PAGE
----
Besides from all these accomplishments in 2019, the operating environment and industry trends for our core business remained positive. We had excellent results in January and February of 2020, but it is too early to tell what the impact the coronavirus may have on the diagnostic imaging sector in our markets.

We continue to see a number of potential acquisition opportunities, our renewed discussions with health systems to establish new joint ventures or expand existing ones and we continue to see very positive trends of patients and health plans choosing freestanding outpatient centers over hospital settings.

In fact, last month, Cigna, the nation's fourth-largest healthcare insurer announced the new site of care medical coverage policy for advanced diagnostic imaging. The policy is slated to go into effect on April 15, 2020 applies to MRI, CT, and PET scanning and outlines limited circumstances for the medical necessity of imaging performed in a hospital setting. Other than a narrowly defined set of circumstances, CT patients beginning on April 15 will have to get their outpatient imaging needs met by freestanding imaging centers like ours. Cigna is essentially joining Anthem and UnitedHealth in the move to direct outpatient imaging away from hospitals in favor of lower cost settings. Clearly, RadNet stands to benefit from this continuing trend.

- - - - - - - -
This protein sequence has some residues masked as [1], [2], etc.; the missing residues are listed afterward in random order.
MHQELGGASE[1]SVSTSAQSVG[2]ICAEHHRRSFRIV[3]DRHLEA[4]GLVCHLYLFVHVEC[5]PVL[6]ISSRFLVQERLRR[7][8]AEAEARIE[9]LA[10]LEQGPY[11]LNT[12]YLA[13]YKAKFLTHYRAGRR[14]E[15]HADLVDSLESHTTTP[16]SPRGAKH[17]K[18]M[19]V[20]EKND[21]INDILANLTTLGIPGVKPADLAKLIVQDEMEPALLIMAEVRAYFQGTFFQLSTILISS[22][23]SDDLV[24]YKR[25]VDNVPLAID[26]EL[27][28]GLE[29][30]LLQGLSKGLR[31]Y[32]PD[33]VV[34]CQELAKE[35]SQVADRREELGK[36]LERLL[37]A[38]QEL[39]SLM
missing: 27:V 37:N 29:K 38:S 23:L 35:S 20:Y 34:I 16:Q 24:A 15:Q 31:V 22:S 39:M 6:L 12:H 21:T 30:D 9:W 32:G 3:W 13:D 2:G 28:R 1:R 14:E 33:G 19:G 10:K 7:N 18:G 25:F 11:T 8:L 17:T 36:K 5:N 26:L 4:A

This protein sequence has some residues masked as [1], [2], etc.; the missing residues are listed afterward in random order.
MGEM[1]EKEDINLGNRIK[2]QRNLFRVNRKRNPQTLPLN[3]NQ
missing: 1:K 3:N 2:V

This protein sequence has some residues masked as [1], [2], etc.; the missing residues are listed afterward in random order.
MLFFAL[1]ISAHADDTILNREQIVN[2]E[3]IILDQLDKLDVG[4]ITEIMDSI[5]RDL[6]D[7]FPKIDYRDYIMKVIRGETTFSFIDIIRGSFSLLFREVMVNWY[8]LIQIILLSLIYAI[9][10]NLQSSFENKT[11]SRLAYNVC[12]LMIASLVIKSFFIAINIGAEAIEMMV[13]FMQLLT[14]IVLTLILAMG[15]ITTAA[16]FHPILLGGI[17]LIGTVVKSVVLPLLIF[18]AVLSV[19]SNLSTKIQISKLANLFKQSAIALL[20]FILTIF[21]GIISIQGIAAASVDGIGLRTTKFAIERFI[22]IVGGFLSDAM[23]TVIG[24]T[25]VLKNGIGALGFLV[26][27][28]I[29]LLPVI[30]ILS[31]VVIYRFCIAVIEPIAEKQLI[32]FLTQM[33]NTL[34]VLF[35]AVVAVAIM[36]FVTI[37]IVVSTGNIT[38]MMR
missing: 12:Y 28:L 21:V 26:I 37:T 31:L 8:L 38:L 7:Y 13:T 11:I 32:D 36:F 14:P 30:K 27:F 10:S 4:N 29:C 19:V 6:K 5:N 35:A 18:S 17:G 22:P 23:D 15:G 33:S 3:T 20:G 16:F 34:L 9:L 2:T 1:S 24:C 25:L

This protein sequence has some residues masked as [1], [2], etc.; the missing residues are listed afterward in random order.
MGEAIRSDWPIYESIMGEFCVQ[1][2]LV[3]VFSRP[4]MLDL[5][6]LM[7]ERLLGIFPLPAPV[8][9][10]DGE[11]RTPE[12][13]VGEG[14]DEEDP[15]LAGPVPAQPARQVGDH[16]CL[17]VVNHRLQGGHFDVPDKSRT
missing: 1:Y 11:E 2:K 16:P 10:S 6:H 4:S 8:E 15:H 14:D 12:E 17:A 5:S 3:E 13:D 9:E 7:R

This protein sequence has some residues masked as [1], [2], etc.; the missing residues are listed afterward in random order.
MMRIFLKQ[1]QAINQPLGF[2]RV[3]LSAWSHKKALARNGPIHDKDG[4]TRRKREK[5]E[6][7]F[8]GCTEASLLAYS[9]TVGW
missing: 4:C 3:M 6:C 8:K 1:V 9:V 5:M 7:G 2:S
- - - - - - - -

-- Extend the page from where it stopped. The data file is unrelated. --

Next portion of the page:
At this time, I would like to turn the call back over to Mark, to discuss some of the highlights of our fourth quarter and full year 2019 performance. When he's finished, I will make some closing remarks.

Mark D. Stolper -- Executive Vice President and Chief Financial Officer

Thank you, Howard. I'm now going to briefly review our fourth quarter and full year 2019 performance and attempt to highlight what I believe to be some material items. I will also give some further explanation of certain items in our financial statements, as well as provide some insights into some of the metrics that drove our fourth quarter and full year 2019 performance.